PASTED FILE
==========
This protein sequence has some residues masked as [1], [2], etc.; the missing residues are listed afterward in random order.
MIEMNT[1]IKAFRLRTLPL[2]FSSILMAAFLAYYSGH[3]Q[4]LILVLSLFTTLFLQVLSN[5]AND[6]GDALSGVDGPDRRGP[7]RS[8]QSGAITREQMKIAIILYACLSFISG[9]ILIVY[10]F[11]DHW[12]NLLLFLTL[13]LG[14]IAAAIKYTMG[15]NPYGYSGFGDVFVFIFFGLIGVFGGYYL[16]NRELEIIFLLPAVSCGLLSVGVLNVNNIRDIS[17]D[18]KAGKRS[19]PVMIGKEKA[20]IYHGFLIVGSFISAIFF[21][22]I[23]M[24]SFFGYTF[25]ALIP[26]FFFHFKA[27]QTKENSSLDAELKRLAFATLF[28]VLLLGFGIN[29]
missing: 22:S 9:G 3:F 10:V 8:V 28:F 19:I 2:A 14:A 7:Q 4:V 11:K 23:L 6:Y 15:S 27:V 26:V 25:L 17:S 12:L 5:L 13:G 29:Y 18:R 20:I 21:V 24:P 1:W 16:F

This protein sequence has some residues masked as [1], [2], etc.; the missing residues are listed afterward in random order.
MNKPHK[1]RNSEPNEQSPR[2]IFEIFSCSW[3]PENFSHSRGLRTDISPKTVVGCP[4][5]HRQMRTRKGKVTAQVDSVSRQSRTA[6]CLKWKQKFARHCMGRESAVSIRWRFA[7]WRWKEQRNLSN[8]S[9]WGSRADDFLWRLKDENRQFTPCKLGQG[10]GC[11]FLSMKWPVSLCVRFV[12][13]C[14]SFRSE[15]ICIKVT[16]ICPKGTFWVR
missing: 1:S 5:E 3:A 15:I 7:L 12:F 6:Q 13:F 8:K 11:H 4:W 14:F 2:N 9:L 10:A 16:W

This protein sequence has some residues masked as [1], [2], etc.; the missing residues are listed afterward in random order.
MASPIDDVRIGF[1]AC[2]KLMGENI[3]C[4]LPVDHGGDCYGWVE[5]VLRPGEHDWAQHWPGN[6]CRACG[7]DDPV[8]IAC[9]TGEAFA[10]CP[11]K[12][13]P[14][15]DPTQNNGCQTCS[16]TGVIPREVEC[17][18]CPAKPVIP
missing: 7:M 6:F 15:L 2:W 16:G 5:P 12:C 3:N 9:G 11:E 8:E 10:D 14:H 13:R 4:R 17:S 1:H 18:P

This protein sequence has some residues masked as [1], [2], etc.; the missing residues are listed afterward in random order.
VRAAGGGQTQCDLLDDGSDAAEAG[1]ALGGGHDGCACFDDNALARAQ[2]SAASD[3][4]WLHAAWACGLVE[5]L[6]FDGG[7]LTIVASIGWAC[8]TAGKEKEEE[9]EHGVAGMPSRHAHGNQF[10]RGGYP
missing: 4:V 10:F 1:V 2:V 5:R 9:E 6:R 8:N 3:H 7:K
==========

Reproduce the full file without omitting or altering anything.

This protein sequence has some residues masked as [1], [2], etc.; the missing residues are listed afterward in random order.
MIEMNT[1]IKAFRLRTLPL[2]FSSILMAAFLAYYSGH[3]Q[4]LILVLSLFTTLFLQVLSN[5]AND[6]GDALSGVDGPDRRGP[7]RS[8]QSGAITREQMKIAIILYACLSFISG[9]ILIVY[10]F[11]DHW[12]NLLLFLTL[13]LG[14]IAAAIKYTMG[15]NPYGYSGFGDVFVFIFFGLIGVFGGYYL[16]NRELEIIFLLPAVSCGLLSVGVLNVNNIRDIS[17]D[18]KAGKRS[19]PVMIGKEKA[20]IYHGFLIVGSFISAIFF[21][22]I[23]M[24]SFFGYTF[25]ALIP[26]FFFHFKA[27]QTKENSSLDAELKRLAFATLF[28]VLLLGFGIN[29]
missing: 22:S 9:G 3:F 10:V 8:V 28:F 19:I 2:A 14:A 7:Q 4:V 11:K 23:L 6:Y 15:S 27:V 26:V 25:L 17:S 12:L 5:L 13:G 29:Y 18:R 20:I 21:V 24:P 1:W 16:F

This protein sequence has some residues masked as [1], [2], etc.; the missing residues are listed afterward in random order.
MNKPHK[1]RNSEPNEQSPR[2]IFEIFSCSW[3]PENFSHSRGLRTDISPKTVVGCP[4][5]HRQMRTRKGKVTAQVDSVSRQSRTA[6]CLKWKQKFARHCMGRESAVSIRWRFA[7]WRWKEQRNLSN[8]S[9]WGSRADDFLWRLKDENRQFTPCKLGQG[10]GC[11]FLSMKWPVSLCVRFV[12][13]C[14]SFRSE[15]ICIKVT[16]ICPKGTFWVR
missing: 1:S 5:E 3:A 15:I 7:L 12:F 6:Q 13:F 8:K 11:H 4:W 14:F 2:N 9:L 10:A 16:W

This protein sequence has some residues masked as [1], [2], etc.; the missing residues are listed afterward in random order.
MASPIDDVRIGF[1]AC[2]KLMGENI[3]C[4]LPVDHGGDCYGWVE[5]VLRPGEHDWAQHWPGN[6]CRACG[7]DDPV[8]IAC[9]TGEAFA[10]CP[11]K[12][13]P[14][15]DPTQNNGCQTCS[16]TGVIPREVEC[17][18]CPAKPVIP
missing: 7:M 6:F 15:L 2:W 16:G 5:P 12:C 3:N 9:G 11:E 8:E 10:D 14:H 13:R 4:R 17:S 1:H 18:P

This protein sequence has some residues masked as [1], [2], etc.; the missing residues are listed afterward in random order.
VRAAGGGQTQCDLLDDGSDAAEAG[1]ALGGGHDGCACFDDNALARAQ[2]SAASD[3][4]WLHAAWACGLVE[5]L[6]FDGG[7]LTIVASIGWAC[8]TAGKEKEEE[9]EHGVAGMPSRHAHGNQF[10]RGGYP
missing: 4:V 10:F 1:V 2:V 5:R 9:E 6:R 8:N 3:H 7:K